Sleep and cognition in older adults: Does depression matter? An actigraphy and polysomnography study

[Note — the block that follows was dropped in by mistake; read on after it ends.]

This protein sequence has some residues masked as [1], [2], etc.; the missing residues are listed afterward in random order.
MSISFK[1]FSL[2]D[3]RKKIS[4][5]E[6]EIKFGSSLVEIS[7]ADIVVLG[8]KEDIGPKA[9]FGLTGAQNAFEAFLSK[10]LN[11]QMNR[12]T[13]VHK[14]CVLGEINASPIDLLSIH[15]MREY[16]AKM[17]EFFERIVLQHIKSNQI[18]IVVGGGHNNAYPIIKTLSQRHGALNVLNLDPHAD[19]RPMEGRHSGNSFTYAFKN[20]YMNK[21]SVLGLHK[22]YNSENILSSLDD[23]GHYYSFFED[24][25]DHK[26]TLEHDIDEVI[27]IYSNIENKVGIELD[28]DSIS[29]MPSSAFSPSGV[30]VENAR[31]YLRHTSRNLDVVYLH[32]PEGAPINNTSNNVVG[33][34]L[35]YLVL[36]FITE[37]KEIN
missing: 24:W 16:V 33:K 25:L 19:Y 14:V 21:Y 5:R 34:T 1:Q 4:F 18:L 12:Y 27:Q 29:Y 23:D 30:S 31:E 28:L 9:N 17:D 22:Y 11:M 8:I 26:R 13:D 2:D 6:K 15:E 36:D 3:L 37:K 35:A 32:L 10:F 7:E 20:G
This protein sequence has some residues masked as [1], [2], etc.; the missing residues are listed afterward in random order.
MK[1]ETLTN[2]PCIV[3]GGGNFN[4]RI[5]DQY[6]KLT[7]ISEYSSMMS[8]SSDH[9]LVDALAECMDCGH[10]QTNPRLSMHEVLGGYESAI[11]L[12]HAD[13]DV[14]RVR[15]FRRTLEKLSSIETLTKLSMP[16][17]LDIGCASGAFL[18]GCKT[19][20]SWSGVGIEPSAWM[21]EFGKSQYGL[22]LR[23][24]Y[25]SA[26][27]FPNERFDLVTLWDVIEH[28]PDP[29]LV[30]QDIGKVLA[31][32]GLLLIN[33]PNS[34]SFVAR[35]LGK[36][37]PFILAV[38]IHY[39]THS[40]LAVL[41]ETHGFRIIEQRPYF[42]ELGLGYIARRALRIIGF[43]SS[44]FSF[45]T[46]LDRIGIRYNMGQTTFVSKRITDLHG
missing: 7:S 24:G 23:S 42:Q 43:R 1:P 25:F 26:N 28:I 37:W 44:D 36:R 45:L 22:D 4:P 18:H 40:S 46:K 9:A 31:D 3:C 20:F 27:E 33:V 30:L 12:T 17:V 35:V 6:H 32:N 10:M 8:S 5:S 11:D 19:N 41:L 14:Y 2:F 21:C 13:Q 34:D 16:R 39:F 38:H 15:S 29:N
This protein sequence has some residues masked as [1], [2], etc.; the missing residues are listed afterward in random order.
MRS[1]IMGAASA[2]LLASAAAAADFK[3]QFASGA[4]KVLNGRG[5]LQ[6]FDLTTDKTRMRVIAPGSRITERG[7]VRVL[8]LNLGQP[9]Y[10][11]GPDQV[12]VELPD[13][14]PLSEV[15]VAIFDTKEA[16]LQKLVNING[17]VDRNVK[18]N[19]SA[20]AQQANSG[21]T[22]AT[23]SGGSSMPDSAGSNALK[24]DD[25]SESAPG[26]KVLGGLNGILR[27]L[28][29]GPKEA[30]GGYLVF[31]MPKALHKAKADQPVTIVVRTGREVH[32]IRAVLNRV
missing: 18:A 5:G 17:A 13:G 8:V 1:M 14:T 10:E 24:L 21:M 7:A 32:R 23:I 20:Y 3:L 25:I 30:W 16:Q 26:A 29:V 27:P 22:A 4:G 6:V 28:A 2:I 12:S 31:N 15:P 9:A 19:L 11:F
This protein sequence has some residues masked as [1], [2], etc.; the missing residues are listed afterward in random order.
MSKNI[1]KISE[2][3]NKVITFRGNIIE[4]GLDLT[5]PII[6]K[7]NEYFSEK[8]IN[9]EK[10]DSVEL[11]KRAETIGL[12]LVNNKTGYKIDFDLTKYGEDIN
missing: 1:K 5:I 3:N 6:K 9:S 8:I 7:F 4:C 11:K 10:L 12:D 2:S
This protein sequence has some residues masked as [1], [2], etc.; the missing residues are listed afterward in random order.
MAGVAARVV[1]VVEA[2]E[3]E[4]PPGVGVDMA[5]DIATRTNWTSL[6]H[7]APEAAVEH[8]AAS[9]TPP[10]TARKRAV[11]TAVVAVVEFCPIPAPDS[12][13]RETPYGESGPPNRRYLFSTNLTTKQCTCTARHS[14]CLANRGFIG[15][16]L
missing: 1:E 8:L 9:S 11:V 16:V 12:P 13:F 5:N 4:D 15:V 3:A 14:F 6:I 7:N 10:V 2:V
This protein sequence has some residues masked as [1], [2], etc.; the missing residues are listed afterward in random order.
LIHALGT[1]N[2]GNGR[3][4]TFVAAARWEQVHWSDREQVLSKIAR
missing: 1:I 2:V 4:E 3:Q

The impact of sleep on cognition is well recognised, although research in older adults is lacking, as are investigations into how depression might impact on this relationship. This study assessed the relationship between sleep (assessed with actigraphy and polysomnography) and cognitive performance in older adults (50–78 years) with (n = 10) and without (n = 33) a current diagnosis of Major Depressive Disorder (MDD). There were associations between sleep-wake patterns and cognition across the whole sample: time spent awake after sleep onset (WASO) was associated with speed of responding on vigilance tasks and accuracy on delayed recall tasks; sleep efficiency and total sleep time (at trend-level) were linked to working memory accuracy. Examination of the impact of depression on the relationship between sleep and cognition was explored using moderation analysis. Current depression was a significant moderator of the relationship between sleep-wake patterns (assessed with actigraphy), but not sleep architecture (assessed with PSG), and cognition. That is, there was a different pattern of association of sleep-wake patterns and cognitive performance depending on depression status. Specifically, in the MDD group, sleep-wake patterns were linked to speed of processing on cognitive tasks, whereas in the not currently depressed group, sleep-wake patterns were linked to performance accuracy. In conclusion, it was found that depression impacted on the relationship between sleep and cognition but questions remain regarding the nature of the relationship between sleep and cognition in older adults. Given that sleep problems are potentially modifiable risk factors for cognitive impairment, these findings point to the importance of assessing sleep in both depressed and healthy older adults.